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My mathematics teacher explained how to find slope using 2 different points but I was never taught how to use the X-Intercept and the Y-Intercept to find the slope.

Example question: What is the slope of a line that has an X-Intercept of 8 and a Y-Intercept of 11?

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  • $\begingroup$ What are the coordinates of the x-intercept? the y-intercept? Try plotting them on a graph ... the answer should be obvious.. Remember $$m=\frac{rise}{run}$$ $\endgroup$ – John Joy Nov 24 '16 at 14:01
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If we know the X-Intercept and the Y-Intercept, then we have two points. With two points, we can define the slope of the line and, indeed, an equation for the line through those two points.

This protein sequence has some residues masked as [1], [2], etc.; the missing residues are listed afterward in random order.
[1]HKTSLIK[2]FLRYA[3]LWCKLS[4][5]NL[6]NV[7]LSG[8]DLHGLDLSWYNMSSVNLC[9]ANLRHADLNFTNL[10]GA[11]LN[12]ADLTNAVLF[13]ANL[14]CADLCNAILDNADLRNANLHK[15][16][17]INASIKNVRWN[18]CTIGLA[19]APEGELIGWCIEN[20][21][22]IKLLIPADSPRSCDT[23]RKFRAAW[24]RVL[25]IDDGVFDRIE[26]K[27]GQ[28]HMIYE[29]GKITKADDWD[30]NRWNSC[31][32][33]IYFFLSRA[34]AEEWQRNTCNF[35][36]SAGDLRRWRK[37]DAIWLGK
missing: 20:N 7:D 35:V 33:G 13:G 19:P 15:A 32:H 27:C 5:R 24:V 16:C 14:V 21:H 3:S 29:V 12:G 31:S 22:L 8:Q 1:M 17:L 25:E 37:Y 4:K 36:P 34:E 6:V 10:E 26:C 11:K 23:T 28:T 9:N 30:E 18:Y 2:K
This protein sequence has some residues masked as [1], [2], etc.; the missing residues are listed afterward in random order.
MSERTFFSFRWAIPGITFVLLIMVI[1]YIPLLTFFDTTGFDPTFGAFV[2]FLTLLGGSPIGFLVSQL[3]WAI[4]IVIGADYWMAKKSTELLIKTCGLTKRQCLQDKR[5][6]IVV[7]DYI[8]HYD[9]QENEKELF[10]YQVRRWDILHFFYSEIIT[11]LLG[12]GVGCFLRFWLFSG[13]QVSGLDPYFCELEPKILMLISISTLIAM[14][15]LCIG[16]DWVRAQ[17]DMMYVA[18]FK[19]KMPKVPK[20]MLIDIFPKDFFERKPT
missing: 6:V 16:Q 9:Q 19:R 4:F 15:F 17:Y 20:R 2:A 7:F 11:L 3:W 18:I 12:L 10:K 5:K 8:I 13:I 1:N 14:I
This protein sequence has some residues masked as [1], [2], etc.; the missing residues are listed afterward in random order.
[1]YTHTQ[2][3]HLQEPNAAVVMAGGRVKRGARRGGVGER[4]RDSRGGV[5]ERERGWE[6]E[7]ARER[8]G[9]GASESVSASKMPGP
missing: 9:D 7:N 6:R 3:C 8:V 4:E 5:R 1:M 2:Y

Using your example, suppose the X-Intercept is 8 and Y-Intercept is 11. Then we know that $(8,0)$ and $(0,11)$ are points on this line. Therefore, the slope of the line is $\frac {\Delta y}{\Delta x}$, or the change in $y$ over the change in $x$. Therefore, $slope=\frac {0-11}{8-0}=\frac{-11}{8}$. Now we can use point-slope form for a line through a point to give a formula for the line.

Point-slope form is defined by $y-y_1=m(x-x_1)$ where $x_1,y_1$ are the $x$ and $y$ values from one of your points, and $m$ is the slope. I will use the point $(8,0)$, although we can very easily choose the other point and get the same formula, so that the formula for this line is $y-0=\frac{-11}{8}(x-8) \implies y=\frac{-11}{8}x+11$

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The intercepts can be treated as special points. In your case you have $(8,0)$ and $(0,11)$.

You can get the gradient from that by using gradient $m=\frac{y_2-y_1}{x_2-x_1}=\frac{11-0}{0-8}=-\frac{11}{8}$

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  • $\begingroup$ "Gradient". I like that. I, Sir Jony, hereby declare that everyone use the term "gradient" rather than "slope". :) $\endgroup$ – Fine Man Nov 23 '16 at 7:03

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